“There are many types of relationships,” said Adam Segal, a China and cybersecurity scholar at the Council on Foreign Relations in New York. “Some P.L.A. hackers offer their services under contract to state-owned enterprises. For some critical technologies, it is possible that P.L.A. hackers are tasked with attacks on specific foreign companies.”…
A hacker who jumps among wildly divergent victims, he said, is likely to be a contractor. In recent months, FireEye observed a hacker who took aim at foreign defense and aerospace companies, then hacked an online entertainment company. It appeared the hacker was a private contractor.
It’s something to keep in mind in discussions of US-China cyber competition. Without a doubt non-state actors are big in hacking in the US – but it’s not likely they form an integral part of official US cyberwar capabilities. The role of the Chinese cyberattackers suggests there are plenty of side deals between various parts of Chinese government and lone individuals undergirding China’s efforts. That means, Beijing probably couldn’t stop the cybertheft if it wanted to.
A view about the nature of China’s hacking, in response to this enlightening piece by CSIS’s James Lewis on what exactly China is doing online versus the US.
He makes the point that the US is not in a Cold War-like struggle with China – but I disagree. The notion is at the margins now. I think it will move more towards the center of American thinking in time. And that’s while borders remain open and trade continues to flow.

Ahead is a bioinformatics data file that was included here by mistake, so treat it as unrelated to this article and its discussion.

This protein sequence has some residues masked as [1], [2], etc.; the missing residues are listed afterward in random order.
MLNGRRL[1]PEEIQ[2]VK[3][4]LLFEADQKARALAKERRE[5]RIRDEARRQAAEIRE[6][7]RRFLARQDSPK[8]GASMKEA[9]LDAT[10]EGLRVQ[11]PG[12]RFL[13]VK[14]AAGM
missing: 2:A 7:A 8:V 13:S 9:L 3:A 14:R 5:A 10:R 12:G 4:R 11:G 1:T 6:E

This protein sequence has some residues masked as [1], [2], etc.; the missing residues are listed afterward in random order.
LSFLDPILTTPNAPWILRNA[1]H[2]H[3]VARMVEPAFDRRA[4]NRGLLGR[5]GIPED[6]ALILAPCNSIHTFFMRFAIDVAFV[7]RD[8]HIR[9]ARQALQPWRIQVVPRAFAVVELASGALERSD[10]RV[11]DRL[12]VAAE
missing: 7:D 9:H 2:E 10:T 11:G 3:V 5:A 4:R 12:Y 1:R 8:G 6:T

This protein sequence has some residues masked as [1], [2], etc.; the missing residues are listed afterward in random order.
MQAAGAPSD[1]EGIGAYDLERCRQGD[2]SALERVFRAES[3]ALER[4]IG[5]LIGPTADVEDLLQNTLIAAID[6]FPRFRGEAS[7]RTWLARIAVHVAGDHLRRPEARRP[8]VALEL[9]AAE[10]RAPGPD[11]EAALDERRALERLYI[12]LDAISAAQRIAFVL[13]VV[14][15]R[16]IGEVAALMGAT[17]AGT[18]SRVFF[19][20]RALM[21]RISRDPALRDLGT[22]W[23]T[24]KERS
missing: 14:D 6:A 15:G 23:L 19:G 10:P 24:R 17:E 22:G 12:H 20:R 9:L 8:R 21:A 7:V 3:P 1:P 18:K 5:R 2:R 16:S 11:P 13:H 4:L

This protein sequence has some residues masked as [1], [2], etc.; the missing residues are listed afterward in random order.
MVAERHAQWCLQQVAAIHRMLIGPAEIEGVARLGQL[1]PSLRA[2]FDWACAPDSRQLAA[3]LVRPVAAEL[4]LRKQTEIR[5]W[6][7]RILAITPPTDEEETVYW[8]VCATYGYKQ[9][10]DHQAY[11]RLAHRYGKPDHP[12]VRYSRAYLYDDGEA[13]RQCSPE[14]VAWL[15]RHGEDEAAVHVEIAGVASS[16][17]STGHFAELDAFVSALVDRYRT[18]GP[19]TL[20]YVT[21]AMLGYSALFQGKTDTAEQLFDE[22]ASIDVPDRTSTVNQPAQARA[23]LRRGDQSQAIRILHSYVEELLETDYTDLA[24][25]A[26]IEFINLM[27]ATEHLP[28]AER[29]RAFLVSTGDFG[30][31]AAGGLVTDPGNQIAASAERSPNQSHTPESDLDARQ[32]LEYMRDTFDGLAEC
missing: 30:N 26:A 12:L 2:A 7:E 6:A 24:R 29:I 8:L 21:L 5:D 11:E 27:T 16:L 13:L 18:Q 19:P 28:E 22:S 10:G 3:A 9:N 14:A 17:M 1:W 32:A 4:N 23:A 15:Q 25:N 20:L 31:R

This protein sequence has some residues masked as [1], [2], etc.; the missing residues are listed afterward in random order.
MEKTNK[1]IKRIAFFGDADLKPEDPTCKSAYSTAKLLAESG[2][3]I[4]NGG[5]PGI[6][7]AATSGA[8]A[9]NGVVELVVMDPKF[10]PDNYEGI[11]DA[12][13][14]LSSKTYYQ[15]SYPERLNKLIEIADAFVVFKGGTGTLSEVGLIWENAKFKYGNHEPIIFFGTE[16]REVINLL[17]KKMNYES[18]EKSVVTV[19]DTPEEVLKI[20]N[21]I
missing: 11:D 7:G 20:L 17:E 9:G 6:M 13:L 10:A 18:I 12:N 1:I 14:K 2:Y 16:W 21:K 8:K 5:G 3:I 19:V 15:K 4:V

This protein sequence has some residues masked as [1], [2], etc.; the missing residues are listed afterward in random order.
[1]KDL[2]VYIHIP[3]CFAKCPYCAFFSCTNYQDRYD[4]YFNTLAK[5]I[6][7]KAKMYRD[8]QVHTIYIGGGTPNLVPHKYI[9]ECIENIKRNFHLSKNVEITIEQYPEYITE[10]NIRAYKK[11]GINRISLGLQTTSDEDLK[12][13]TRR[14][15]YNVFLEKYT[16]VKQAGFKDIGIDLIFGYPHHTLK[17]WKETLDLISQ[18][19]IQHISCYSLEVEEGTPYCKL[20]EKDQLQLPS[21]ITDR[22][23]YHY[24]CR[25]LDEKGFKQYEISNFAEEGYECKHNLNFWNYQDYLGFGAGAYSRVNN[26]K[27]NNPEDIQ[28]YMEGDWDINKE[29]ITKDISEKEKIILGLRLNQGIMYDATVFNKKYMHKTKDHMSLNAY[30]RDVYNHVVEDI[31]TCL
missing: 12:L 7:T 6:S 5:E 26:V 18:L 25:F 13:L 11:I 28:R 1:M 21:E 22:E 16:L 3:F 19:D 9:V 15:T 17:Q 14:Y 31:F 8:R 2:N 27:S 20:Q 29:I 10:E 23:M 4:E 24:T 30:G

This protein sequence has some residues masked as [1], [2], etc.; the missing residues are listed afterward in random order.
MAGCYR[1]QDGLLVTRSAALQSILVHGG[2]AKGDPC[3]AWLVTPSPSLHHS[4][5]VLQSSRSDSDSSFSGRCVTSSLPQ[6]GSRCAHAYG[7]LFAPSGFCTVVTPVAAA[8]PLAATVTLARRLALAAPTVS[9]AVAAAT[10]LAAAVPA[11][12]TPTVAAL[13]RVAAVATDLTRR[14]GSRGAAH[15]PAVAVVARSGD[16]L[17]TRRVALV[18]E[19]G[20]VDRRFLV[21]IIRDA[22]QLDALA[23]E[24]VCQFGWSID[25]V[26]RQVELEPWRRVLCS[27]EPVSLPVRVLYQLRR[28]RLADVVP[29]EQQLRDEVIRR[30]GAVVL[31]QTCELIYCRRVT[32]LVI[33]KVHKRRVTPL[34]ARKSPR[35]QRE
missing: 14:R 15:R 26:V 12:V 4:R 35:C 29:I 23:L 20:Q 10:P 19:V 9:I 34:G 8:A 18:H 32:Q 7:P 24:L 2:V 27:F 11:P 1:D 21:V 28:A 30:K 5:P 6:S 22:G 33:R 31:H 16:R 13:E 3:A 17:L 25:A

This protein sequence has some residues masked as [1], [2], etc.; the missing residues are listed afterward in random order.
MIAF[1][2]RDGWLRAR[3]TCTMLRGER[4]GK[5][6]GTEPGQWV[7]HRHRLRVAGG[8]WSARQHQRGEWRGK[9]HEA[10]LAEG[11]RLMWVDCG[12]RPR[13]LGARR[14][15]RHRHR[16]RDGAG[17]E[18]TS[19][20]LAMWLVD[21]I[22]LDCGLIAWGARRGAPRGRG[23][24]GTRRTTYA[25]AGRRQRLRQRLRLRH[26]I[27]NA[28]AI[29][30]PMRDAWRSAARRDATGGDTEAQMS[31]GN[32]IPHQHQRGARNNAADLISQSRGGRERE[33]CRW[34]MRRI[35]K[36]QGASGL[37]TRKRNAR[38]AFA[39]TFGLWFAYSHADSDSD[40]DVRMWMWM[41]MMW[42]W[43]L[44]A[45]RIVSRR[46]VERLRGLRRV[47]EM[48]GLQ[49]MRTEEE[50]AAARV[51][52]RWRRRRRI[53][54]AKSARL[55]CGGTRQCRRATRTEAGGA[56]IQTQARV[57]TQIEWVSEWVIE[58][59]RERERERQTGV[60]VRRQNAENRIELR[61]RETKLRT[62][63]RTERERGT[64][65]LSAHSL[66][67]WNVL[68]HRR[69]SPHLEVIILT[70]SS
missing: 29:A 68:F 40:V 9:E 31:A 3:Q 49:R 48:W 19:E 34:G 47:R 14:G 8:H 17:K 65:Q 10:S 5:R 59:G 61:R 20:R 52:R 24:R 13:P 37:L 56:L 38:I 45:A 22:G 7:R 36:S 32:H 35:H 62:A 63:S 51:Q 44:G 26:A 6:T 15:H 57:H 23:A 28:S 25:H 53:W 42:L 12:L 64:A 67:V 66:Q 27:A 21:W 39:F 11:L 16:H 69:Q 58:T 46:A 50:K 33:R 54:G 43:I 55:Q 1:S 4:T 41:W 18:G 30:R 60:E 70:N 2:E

But Lewis makes this point about China, which echoes the notion that China as a country “not abiding by the statecraft” anymore through its use of cyber espionage and theft.
“The Internet, poorly secured and poorly governed, has been a tremendous boon for spying. Every major power has taken advantage of this, but there are unwritten rules that govern espionage, and China’s behavior is out of bounds. Where Beijing crosses the line is in economic espionage: stealing secrets from foreign companies to help its own.China also outmatches all other countries in the immense scale of its spying effort, and the United States is far from the only nation to have suffered.“
Emphasis mine. But what Lewis is really saying can be extended to much of China’s economy. In fact, China exhibits this behavior offline too. So the concern is not that its army steals secrets to turn over to private industry. At a certain level there is a blur between China’s army and its private industry, as there is in the Chinese government and industry through state owned enterprises. So there should be no surprise this is happening online, or at a massive scale. The question is: how is the US – the birthplace of the Internet, and the incubator of many of the values around it – going to ruggedize both the internet and the concepts of fairplay in business that are so crucial to the American system thriving in this century. In this way, in my opinion, the Cold War is on. And no, it doesn’t mean massing tank battalions on the border of East and West Germany. The struggle may be more subtle to view, but that doesn’t mean it’s not a full blown effort, consuming lots of time and imagination of people on both sides – the Chinese with their hard power in the seas around, as well as efforts at softpower through the world, particularly with developing countries. For the US, this new Cold War will be an act of reinvention, to become a country that can more deftly navigate the tremendous influence and pressure of China, and other BRICs nations when they can agree. To be sure, this may not mean more military spending in the US, but less. But we’ll see…